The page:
Powers of Attorney – What You Need to Know

A power of attorney is a legal document in which you give another person the legal authority to act on your behalf. You, or the person who creates the power of attorney is the “principal” and the person whom you appoint to act for you is the “agent” or “attorney-in-fact.” POAs can be useful if you are traveling or cannot do something yourself in person. Here are some basic facts that you need to know about powers of attorney (“POAs”) under state law.

  1. An attorney-in-fact cannot legally do some things for you, even if you have signed a POA. While a person whom you appoint under a power of attorney has the legal authority to take certain actions for you, he or she does not have the right to represent you in court or make or change a will for you. An attorney-in-fact also cannot take your assets or use your money or make gifts to himself or herself.
  2. An attorneyin-fact can handle many different things for you. These tasks include actions such as the following:
    1. Make bank deposits, withdrawals, or other banking transactions
    2. Buy or sell property
    3. File your tax returns
    4. Pay your bills
    5. Apply for public benefits and handle your retirement benefits
  3. You can limit the powers that you give your agent in a POA. If you only want someone to act on your behalf in one specific circumstance, you can sign a limited POA. For example, a limited POA might allow your adult child to sign legal documents for the sale of your property because you will be out of town during the real estate closing process.
  4. There are different types of POAs, depending on your needs. Available POAs can include:
    1. General Financial POAs allow the agent to conduct any business for you.
    2. Durable Financial POAs allow the agent to conduct any business for you and stay in effect even if you become disabled or otherwise incapacitated.
    3. Durable POAs for Healthcare direct your agent to make healthcare decisions for you.
    4. Limited/Special POAs allow agents to perform only the tasks specified in the POAs, such as getting medical care for children or enrolling them in school.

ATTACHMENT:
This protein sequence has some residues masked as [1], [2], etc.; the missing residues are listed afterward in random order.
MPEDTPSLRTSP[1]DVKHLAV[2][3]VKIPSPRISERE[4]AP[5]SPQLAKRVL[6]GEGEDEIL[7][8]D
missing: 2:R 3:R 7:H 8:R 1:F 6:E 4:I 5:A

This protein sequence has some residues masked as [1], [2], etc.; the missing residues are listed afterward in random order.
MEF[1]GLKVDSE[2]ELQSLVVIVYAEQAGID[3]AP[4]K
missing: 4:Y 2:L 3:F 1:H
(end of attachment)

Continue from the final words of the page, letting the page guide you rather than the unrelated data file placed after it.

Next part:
5. Military POAs exist under federal law to allow military members to designate agents to perform different tasks, including caring for any minor children.
    6. Financial Institution POAs are special forms that the IRS and some other banks and government agencies require you to fill out if you want someone to handle your business with them.
  5. You can appoint more than one attorney-in-fact. For example, you can appoint your two children to serve as co-attorneys-in-fact, which means that they would need to make decisions and take actions together. You also could appoint alternate agents. If one of your agents is unwilling or unable to take a certain action, the other agent may be able to act on your behalf.
  6. You can still make decisions on your own even if you have signed a POA. If you don’t need your attorney-in-fact to act for you, you can still make the same decisions and take actions as you could before you signed the POA.
  7. You can decide when your POA goes into effect. You can have your POA go into effect immediately, or you can have it go into effect in the future, such as when you are no longer capable or competent to make your own decisions.
  8. A durable POA will remain in effect even after you become unconscious, incapacitated, or unable to make your own decisions. A POA that is not durable will not remain in effect if you are incapacitated; in this situation, your agent will no longer be able to handle any business or decision-making once you become incapacitated.
  9. A POA must meet certain requirements to be legally valid. You must sign the POA in front of a notary or have at least two adult witnesses sign the POA. Neither of the witnesses can be your attorney-in-fact.
  10. You can terminate or end your POA at any time. If you want to terminate or end the POA that you previously signed, you must terminate it in writing and give a copy of your signed statement to any place that had a copy of your POA, such as banks or investment advisors.

The attorneys of LBE Law Firm provide individualized legal representation and services for individuals concerning wills, trusts, and estate law matters, including powers of attorney and other estate planning mechanisms. Our office also handles general legal matters, including immigration law, bankruptcy, family law, and contracts. Contact us today at +1.424.273.5501 (call, text, or WhatsApp) or via email at info@lbelawfirm.com and learn how we can assist you with your legal need.

Previous Post
The Differences Between Wills, Trusts, and Intestacy
Next Post
What Are My Duties and Responsibilities as the Trustee?
Menu